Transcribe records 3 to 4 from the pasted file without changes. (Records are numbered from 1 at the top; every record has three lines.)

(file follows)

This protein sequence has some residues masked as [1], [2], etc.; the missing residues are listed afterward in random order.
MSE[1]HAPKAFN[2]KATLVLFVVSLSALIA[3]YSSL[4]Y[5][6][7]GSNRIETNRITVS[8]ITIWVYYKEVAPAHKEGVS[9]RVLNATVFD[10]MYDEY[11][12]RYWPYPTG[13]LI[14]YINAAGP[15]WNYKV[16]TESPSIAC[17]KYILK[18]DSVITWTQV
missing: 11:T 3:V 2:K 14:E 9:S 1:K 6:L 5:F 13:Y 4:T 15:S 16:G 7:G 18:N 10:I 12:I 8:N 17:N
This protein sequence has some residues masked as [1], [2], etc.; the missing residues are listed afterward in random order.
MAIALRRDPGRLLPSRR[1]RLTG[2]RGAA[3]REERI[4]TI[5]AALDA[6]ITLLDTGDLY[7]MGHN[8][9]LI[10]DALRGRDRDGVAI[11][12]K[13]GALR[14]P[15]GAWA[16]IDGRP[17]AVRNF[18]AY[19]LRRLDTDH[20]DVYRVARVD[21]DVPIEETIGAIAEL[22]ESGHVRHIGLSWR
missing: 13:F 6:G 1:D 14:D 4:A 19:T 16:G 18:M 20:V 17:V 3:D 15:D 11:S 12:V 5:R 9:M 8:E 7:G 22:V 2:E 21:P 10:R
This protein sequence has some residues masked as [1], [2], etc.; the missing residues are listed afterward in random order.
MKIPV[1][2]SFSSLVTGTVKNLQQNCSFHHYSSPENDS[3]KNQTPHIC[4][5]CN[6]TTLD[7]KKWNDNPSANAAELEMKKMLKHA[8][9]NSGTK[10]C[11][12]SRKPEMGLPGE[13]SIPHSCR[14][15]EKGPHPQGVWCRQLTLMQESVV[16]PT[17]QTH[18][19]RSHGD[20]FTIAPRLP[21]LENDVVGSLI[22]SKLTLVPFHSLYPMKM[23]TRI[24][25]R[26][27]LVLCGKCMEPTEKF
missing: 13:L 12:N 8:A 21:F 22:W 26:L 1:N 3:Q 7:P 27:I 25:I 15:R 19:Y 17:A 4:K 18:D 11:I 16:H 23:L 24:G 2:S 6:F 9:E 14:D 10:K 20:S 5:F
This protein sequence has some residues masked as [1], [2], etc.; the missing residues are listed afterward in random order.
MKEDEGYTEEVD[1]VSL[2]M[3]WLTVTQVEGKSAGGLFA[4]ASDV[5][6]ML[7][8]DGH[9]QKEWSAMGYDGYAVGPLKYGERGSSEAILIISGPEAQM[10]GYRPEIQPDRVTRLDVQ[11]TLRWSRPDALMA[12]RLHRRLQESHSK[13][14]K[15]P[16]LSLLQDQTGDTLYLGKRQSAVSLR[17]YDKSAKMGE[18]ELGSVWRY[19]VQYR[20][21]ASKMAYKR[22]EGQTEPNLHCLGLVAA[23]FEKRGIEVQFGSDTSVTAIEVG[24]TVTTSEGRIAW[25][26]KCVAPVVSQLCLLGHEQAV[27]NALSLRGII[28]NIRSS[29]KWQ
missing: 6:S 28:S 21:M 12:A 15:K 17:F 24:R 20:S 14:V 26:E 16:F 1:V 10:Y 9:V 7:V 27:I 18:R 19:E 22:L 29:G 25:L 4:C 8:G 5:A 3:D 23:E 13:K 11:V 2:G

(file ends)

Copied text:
This protein sequence has some residues masked as [1], [2], etc.; the missing residues are listed afterward in random order.
MKIPV[1][2]SFSSLVTGTVKNLQQNCSFHHYSSPENDS[3]KNQTPHIC[4][5]CN[6]TTLD[7]KKWNDNPSANAAELEMKKMLKHA[8][9]NSGTK[10]C[11][12]SRKPEMGLPGE[13]SIPHSCR[14][15]EKGPHPQGVWCRQLTLMQESVV[16]PT[17]QTH[18][19]RSHGD[20]FTIAPRLP[21]LENDVVGSLI[22]SKLTLVPFHSLYPMKM[23]TRI[24][25]R[26][27]LVLCGKCMEPTEKF
missing: 13:L 12:N 8:A 21:F 22:W 26:L 1:N 3:Q 7:P 27:I 25:I 15:R 19:Y 17:A 4:K 18:D 11:I 16:H 23:L 24:G 2:S 6:F 9:E 14:D 10:K 20:S 5:F
This protein sequence has some residues masked as [1], [2], etc.; the missing residues are listed afterward in random order.
MKEDEGYTEEVD[1]VSL[2]M[3]WLTVTQVEGKSAGGLFA[4]ASDV[5][6]ML[7][8]DGH[9]QKEWSAMGYDGYAVGPLKYGERGSSEAILIISGPEAQM[10]GYRPEIQPDRVTRLDVQ[11]TLRWSRPDALMA[12]RLHRRLQESHSK[13][14]K[15]P[16]LSLLQDQTGDTLYLGKRQSAVSLR[17]YDKSAKMGE[18]ELGSVWRY[19]VQYR[20][21]ASKMAYKR[22]EGQTEPNLHCLGLVAA[23]FEKRGIEVQFGSDTSVTAIEVG[24]TVTTSEGRIAW[25][26]KCVAPVVSQLCLLGHEQAV[27]NALSLRGII[28]NIRSS[29]KWQ
missing: 6:S 28:S 21:M 12:A 15:K 17:F 24:R 20:S 14:V 26:E 16:F 1:V 10:Y 9:V 7:V 27:I 18:R 19:E 22:L 29:G 25:L 4:C 8:G 5:A 3:D 23:E 13:K 11:V 2:G